If you accept this Good News, what else are you accepting? God’s abiding love of you, the nature of God and his relationship to creation, an answer to the supreme question, “why are we here?”, the promise of Heaven and the reality of Hell, His promise to remain with us until the end of the age (Matt 28: 16-20), and so much more. We are willing to trust the Church’s teachings about eternity, and yet we are unwilling trust the Magestrium’s guidance in matters like social teachings. Simply put, give me Heaven, but keep the rest.

The convert comes, not only to believe the Church but also to trust and obey her priests, and to conform himself in charity to her people….Moreover he comes to the ceremonial, and the moral theology, and the ecclesiastical regulations, which he finds on the spot where his lot is cast. And again, as regards matters of politics, of education, of general expedience, of taste, he does not criticize or controvert. And thus surrendering himself to the influences of his new religion, and not risking the loss of revealed truth altogether by attempting by a private rule to discriminate every moment its substance from its accidents, he is gradually so indoctrinated in Catholicism, as at length to have a right to speak as well as to hear. (Newman, Certain Difficulties felt by Anglicans in Catholic Teaching Considered)

Newman’s intellect, prayer life, and conscience led from the Anglican (Church of England) to the Catholic Church. His conversion cost him his position at Oxford where he had helped begin the renewal of the Church of England through what became known as the Oxford Movement. Many of his friends and family disowned him (a not uncommon theme amongst converts) for a long while when Newman made his conversion public.

His social reception into the Catholic Church was marred by mistrust and his past harsh words against the Catholic Church. But, through this, Newman continued to work to build up the Church in England, including establishing the Birmingham Oratory and publicly supporting Catholic education and the re-establishment of Catholic Sees in England.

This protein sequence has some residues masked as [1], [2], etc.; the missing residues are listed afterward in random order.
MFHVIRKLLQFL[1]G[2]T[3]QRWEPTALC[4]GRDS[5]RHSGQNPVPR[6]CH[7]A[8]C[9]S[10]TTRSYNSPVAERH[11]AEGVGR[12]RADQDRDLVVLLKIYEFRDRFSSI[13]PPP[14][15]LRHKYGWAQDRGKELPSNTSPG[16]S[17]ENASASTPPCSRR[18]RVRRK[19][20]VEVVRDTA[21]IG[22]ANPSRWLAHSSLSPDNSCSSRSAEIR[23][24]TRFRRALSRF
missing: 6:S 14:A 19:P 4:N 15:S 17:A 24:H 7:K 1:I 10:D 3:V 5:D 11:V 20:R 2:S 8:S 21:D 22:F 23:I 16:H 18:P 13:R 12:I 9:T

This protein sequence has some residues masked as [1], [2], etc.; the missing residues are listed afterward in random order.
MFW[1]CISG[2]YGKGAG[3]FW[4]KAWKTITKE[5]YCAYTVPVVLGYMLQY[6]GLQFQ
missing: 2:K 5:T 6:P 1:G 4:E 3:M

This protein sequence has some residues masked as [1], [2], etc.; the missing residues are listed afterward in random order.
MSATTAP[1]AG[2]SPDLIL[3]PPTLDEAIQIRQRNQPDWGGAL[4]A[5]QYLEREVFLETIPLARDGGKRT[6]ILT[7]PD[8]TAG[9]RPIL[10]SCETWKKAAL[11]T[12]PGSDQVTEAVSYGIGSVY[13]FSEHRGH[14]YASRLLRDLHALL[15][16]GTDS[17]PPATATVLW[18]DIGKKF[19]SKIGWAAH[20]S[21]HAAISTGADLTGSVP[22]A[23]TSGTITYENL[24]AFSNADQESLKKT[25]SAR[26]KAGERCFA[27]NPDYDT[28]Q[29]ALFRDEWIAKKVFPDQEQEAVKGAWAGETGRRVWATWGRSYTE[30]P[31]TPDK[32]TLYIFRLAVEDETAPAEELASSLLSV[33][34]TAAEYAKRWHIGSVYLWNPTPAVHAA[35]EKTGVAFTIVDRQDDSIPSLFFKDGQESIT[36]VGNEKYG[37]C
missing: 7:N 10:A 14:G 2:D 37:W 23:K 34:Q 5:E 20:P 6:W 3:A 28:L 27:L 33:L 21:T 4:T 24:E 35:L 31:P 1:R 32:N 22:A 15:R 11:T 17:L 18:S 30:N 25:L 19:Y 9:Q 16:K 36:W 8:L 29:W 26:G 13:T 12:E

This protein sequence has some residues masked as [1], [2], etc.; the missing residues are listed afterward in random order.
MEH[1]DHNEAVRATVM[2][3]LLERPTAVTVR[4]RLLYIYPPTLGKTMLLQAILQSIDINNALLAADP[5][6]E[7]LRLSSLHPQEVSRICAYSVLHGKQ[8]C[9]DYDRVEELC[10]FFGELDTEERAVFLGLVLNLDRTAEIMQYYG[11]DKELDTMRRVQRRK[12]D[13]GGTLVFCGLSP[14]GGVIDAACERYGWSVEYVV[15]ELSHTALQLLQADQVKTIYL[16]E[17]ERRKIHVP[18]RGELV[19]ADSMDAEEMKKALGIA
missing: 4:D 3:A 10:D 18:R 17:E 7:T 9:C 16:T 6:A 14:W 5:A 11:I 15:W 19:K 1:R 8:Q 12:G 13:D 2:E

Written upon Our Hearts

“[We] may silence [our conscience] in particular cases or directions, [we] may distort its enunciations…[we] can disobey it, [we] may refuse to use it; but it remains.” Without Jesus Christ, the moral law is not inscribed on our hearts by God but superimposed by society. Without a divine law, without God, there is no right and wrong in any sense other than cultural or societal, which is to say morality is subjective.

The word ‘conscience’, then, has very little meaning.I can be for or against whatever I wish, and you cannot say otherwise. Giving offense is merely a matter of perspective and ego. This, also, completely discounts the reality of sin and its impact upon the human family.

To see truly the cost and misery of sinning, we must quit the public haunts of business and pleasure, and be able, like the Angels, to see the tears shed in secret, -to witness the anguish of pride and impatience, where there is no sorrow, -the stings of remorse, where yet there is no repentance, -the wearing, never-ceasing struggle between conscience and sin, -the misery of indecision, -the harassing, haunting fears of death, and a judgment to come,….Who can name the overwhelming total of the world’s guilt and suffering. (Newman, Oxford University Sermons)

We must nourish our conscience as much as our soul. We cannot take our conscience for granted as if we will always clearly hear its voice uncorrupted by pride, secularism, and selfishness. If our conscience is guiding us towards the truth of the matter, we must keep our eyes wide open and unclouded.

Of the two, I would rather have to maintain that we out to be begin with believing everything that is offered to our acceptance, than that it is our duty to doubt of everything…we soon discover and discard what is contradictory to itself;…that when there is an honest purpose and fair talents, we shall somehow make our way forward,…Thus it is that the Catholic religion is reached, as we see, by inquirers from all points of the compass, as if it mattered not where a man began, so that he had an eye and a heart for the truth. (Newman, Essay in Aid of a Grammar of Assent)

Michael is a Texan living in self-inflicted exile as he finishes his PhD. in the history of early modern Britain. After completing his undergraduate degree at Baylor (Sic 'em!!), he decided his faith life needed re-evaluating and reinvigorating. He quickly realized that spiritual growth is a life long affair and not a quick fix. This created a thirst for a deep knowledge of the faith and a desire to share every nugget with others who may benefit. Michael is addicted to movies and books and enjoys quality time with friends and family.